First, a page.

X-ray laser reveals details of Mimivirus in 3D

Researchers have produced a 3D image revealing part of the inner structure of an intact, infectious virus, using a unique x-ray laser.

Content Dam Bow Online Articles 2015 March Mimi1

For the first time, researchers at Uppsala University (Sweden) have produced a 3D image revealing part of the inner structure of an intact, infectious virus, using a unique x-ray laser at the Department of Energy's SLAC National Accelerator Laboratory (Menlo Park, CA). The virus, called Mimivirus, is in a curious class of "giant viruses" discovered just over a decade ago.

Related: X-ray laser images Megavirus in high-resolution 3D

The experiment at SLAC's Linac Coherent Light Source (LCLS), a DOE Office of Science User Facility, establishes a new technique for reconstructing the 3D structure of many types of biological samples from a series of x-ray laser snapshots.

Mimivirus is so big—its volume is thousands of times larger than the smallest viruses and even larger than some bacteria—that it was misclassified as a bacterium until 2003. Subsequent discoveries have found other giant viruses, some of which are even larger. Mimivirus is also genetically complex, with nearly 1000 major genes compared to only a handful in the HIV virus.

Mimi2
This rendering shows a 3D reconstruction of a Mimivirus, based on an analysis of data obtained in an experiment at SLAC's Linac Coherent Light Source x-ray laser that show the electron density of an intact Mimivirus, a type of giant virus. The blue regions represent the areas of highest density. (Image courtesy of Uppsala University)

In the LCLS experiment, researchers sprayed a gas-propelled aerosol containing active Mimivirus samples in a thin stream into the x-ray laser beam, which scattered off the viruses and produced light patterns on a detector that were recorded as diffraction images.

The researchers, led by Tomas Ekeberg, a biophysicist at Uppsala University, customized sophisticated analysis software developed at Cornell University (Ithaca, NY) to compile hundreds of individual images from separate virus particles into a single 3D portrait showing the general shape and inner features of Mimivirus. Each image captured a projection of a separate virus particle at a random orientation, so the collection of images of viruses in different orientations provided a more complete, 3D view.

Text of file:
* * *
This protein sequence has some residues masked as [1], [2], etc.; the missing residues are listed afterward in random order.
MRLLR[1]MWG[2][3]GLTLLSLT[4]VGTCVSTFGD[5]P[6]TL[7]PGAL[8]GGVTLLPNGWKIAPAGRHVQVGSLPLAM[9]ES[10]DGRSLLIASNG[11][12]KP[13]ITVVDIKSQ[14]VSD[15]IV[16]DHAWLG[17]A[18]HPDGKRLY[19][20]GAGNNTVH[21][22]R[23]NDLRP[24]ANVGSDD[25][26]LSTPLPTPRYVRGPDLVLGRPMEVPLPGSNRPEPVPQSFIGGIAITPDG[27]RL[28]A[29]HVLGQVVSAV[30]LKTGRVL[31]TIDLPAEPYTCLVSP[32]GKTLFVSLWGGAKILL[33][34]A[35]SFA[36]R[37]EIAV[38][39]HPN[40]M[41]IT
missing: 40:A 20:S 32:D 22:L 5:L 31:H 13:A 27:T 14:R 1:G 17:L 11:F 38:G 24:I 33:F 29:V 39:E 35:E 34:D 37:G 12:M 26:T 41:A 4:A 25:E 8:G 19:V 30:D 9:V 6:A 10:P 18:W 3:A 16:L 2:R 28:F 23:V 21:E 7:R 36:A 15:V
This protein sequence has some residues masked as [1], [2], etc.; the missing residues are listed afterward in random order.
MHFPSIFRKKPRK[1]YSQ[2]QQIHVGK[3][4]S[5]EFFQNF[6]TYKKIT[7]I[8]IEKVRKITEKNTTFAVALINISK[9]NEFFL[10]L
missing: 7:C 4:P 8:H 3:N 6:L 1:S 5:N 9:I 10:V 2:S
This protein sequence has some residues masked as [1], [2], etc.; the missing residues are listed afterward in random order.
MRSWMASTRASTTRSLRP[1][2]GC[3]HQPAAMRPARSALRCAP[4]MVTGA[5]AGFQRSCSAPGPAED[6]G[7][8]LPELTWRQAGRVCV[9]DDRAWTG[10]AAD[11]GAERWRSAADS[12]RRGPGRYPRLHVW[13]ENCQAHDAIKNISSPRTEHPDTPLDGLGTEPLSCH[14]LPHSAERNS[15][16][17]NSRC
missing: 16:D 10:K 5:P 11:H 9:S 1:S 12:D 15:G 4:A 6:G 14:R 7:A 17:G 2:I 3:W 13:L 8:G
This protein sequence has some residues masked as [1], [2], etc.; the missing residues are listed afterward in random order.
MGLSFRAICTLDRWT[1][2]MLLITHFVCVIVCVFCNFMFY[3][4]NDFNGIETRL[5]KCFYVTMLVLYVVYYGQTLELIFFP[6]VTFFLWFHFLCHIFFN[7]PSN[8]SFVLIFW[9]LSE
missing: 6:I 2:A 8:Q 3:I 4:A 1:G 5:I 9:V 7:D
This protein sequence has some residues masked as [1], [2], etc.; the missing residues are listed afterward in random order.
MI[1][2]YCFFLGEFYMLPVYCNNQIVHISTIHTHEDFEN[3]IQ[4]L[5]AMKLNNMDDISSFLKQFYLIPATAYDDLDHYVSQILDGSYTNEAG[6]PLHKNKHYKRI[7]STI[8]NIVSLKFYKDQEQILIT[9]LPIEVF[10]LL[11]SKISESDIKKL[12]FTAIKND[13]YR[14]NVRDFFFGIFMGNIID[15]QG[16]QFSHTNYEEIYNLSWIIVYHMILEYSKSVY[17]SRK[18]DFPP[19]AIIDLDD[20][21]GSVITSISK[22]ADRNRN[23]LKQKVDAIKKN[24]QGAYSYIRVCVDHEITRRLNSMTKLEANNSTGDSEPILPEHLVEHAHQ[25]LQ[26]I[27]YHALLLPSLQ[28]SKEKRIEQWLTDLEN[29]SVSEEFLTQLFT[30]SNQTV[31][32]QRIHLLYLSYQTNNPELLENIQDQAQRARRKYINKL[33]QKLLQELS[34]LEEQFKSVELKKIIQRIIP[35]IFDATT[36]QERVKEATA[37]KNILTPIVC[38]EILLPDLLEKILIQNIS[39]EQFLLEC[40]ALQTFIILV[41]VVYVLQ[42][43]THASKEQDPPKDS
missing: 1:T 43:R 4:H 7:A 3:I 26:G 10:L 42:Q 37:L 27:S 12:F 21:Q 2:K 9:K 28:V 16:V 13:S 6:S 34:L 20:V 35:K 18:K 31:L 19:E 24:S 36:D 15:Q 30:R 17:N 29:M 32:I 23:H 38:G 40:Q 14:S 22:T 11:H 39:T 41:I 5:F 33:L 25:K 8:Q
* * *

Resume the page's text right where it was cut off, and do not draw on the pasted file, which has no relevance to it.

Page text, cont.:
Content Dam Bow Online Articles 2015 March Mimi1
This computerized rendering shows a cutaway view of a collection of about 200 x-ray patterns, produced in an experiment at SLAC's Linac Coherent Light Source x-ray laser. The images were combined to produce a 3D rendering of an intact Mimivirus, a giant virus that was at first mislabeled as a bacterium because of its size. (Image courtesy of Uppsala University)

While the technique used at LCLS did not provide high-resolution details of the internal virus structure, it did confirm that its contents are lopsided, with an area that appears more densely concentrated.

This same general feature had also been seen before using an electron-based imaging technique with frozen samples, and LCLS allows studies of viruses and other biological samples in a more natural, intact state. Researchers said that LCLS shows promise for achieving sharper images that reveal more inner details in the future because of the uniquely intense, penetrating power of its x-rays.

The same technique was recently used to study bacterial cell structures. LCLS managers have launched an initiative with the scientific community to improve techniques for imaging intact, biological particles that are difficult to study.

Janos Hajdu, a professor of biophysics at Uppsala University and a pioneer in biological particle imaging with x-ray lasers, said the research team plans to apply the 3D imaging technique to other types of samples, such as large, single proteins, and to improve the image quality.

Full details of the work appear in the journal Physical Review Letters; for more information, please visit http://dx.doi.org/10.1103/physrevlett.114.098102.

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